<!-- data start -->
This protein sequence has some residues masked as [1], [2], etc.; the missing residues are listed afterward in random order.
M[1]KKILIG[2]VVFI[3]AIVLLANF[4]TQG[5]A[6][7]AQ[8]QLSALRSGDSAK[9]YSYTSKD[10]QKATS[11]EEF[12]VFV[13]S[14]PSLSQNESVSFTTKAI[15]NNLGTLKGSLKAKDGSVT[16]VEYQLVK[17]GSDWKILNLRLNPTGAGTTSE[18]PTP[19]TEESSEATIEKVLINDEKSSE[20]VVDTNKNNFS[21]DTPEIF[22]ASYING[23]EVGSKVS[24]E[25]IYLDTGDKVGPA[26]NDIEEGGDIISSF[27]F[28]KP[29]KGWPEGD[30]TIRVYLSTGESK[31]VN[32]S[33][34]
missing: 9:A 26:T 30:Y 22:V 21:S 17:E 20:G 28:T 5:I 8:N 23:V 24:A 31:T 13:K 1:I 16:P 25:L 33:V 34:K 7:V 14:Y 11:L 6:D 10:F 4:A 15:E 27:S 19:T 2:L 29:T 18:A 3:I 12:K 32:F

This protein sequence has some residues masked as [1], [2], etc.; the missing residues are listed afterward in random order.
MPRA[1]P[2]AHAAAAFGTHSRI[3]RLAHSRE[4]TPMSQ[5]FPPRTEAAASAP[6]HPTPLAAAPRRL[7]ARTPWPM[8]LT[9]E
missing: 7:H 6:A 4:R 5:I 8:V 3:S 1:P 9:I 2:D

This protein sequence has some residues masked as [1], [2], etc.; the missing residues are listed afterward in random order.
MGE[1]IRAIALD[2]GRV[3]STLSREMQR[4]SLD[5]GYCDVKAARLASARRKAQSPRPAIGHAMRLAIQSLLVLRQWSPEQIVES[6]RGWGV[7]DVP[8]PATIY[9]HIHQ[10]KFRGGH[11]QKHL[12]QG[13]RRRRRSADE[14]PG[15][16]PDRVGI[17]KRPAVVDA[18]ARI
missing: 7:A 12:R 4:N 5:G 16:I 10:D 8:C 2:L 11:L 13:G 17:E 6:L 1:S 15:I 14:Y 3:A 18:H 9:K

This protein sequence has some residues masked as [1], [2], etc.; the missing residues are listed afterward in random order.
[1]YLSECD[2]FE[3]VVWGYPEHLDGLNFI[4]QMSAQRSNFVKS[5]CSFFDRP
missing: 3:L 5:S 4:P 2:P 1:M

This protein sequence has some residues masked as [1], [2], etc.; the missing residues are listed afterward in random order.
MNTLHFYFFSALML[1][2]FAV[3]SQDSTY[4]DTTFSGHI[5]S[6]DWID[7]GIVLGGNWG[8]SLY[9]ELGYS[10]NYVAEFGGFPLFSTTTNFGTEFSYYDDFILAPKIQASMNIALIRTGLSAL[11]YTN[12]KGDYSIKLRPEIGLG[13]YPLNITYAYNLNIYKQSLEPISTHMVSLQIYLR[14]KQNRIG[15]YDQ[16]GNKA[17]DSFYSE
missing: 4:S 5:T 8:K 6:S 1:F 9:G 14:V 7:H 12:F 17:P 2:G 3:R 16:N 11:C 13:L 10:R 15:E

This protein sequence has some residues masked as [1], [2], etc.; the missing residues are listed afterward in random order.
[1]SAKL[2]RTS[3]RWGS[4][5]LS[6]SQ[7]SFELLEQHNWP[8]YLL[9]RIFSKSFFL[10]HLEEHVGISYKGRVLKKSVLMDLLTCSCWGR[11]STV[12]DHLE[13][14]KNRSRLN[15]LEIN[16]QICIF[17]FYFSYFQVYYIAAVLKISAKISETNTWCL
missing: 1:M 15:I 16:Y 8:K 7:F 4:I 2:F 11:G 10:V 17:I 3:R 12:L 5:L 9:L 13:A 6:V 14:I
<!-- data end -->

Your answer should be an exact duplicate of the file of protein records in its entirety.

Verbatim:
This protein sequence has some residues masked as [1], [2], etc.; the missing residues are listed afterward in random order.
M[1]KKILIG[2]VVFI[3]AIVLLANF[4]TQG[5]A[6][7]AQ[8]QLSALRSGDSAK[9]YSYTSKD[10]QKATS[11]EEF[12]VFV[13]S[14]PSLSQNESVSFTTKAI[15]NNLGTLKGSLKAKDGSVT[16]VEYQLVK[17]GSDWKILNLRLNPTGAGTTSE[18]PTP[19]TEESSEATIEKVLINDEKSSE[20]VVDTNKNNFS[21]DTPEIF[22]ASYING[23]EVGSKVS[24]E[25]IYLDTGDKVGPA[26]NDIEEGGDIISSF[27]F[28]KP[29]KGWPEGD[30]TIRVYLSTGESK[31]VN[32]S[33][34]
missing: 9:A 26:T 30:Y 22:V 21:S 17:E 20:G 28:T 5:I 8:N 23:V 24:A 31:T 13:K 1:I 16:P 25:L 33:V 34:K 7:V 14:Y 11:L 6:D 10:F 4:A 15:E 27:S 19:T 2:L 29:T 18:A 3:I 12:K 32:F

This protein sequence has some residues masked as [1], [2], etc.; the missing residues are listed afterward in random order.
MPRA[1]P[2]AHAAAAFGTHSRI[3]RLAHSRE[4]TPMSQ[5]FPPRTEAAASAP[6]HPTPLAAAPRRL[7]ARTPWPM[8]LT[9]E
missing: 7:H 6:A 4:R 5:I 8:V 3:S 1:P 9:I 2:D

This protein sequence has some residues masked as [1], [2], etc.; the missing residues are listed afterward in random order.
MGE[1]IRAIALD[2]GRV[3]STLSREMQR[4]SLD[5]GYCDVKAARLASARRKAQSPRPAIGHAMRLAIQSLLVLRQWSPEQIVES[6]RGWGV[7]DVP[8]PATIY[9]HIHQ[10]KFRGGH[11]QKHL[12]QG[13]RRRRRSADE[14]PG[15][16]PDRVGI[17]KRPAVVDA[18]ARI
missing: 7:A 12:R 4:N 5:G 16:I 10:D 8:C 2:L 11:L 13:G 17:E 6:L 1:S 15:I 14:Y 3:A 18:H 9:K

This protein sequence has some residues masked as [1], [2], etc.; the missing residues are listed afterward in random order.
[1]YLSECD[2]FE[3]VVWGYPEHLDGLNFI[4]QMSAQRSNFVKS[5]CSFFDRP
missing: 3:L 5:S 4:P 2:P 1:M

This protein sequence has some residues masked as [1], [2], etc.; the missing residues are listed afterward in random order.
MNTLHFYFFSALML[1][2]FAV[3]SQDSTY[4]DTTFSGHI[5]S[6]DWID[7]GIVLGGNWG[8]SLY[9]ELGYS[10]NYVAEFGGFPLFSTTTNFGTEFSYYDDFILAPKIQASMNIALIRTGLSAL[11]YTN[12]KGDYSIKLRPEIGLG[13]YPLNITYAYNLNIYKQSLEPISTHMVSLQIYLR[14]KQNRIG[15]YDQ[16]GNKA[17]DSFYSE
missing: 4:S 5:T 8:K 6:S 1:F 9:G 14:V 7:H 12:F 17:P 2:G 3:R 16:N 11:C 13:L 10:R 15:E

This protein sequence has some residues masked as [1], [2], etc.; the missing residues are listed afterward in random order.
[1]SAKL[2]RTS[3]RWGS[4][5]LS[6]SQ[7]SFELLEQHNWP[8]YLL[9]RIFSKSFFL[10]HLEEHVGISYKGRVLKKSVLMDLLTCSCWGR[11]STV[12]DHLE[13][14]KNRSRLN[15]LEIN[16]QICIF[17]FYFSYFQVYYIAAVLKISAKISETNTWCL
missing: 1:M 15:I 16:Y 8:K 7:F 4:I 2:F 11:G 10:V 17:I 3:R 12:L 5:L 9:L 13:A 6:V 14:I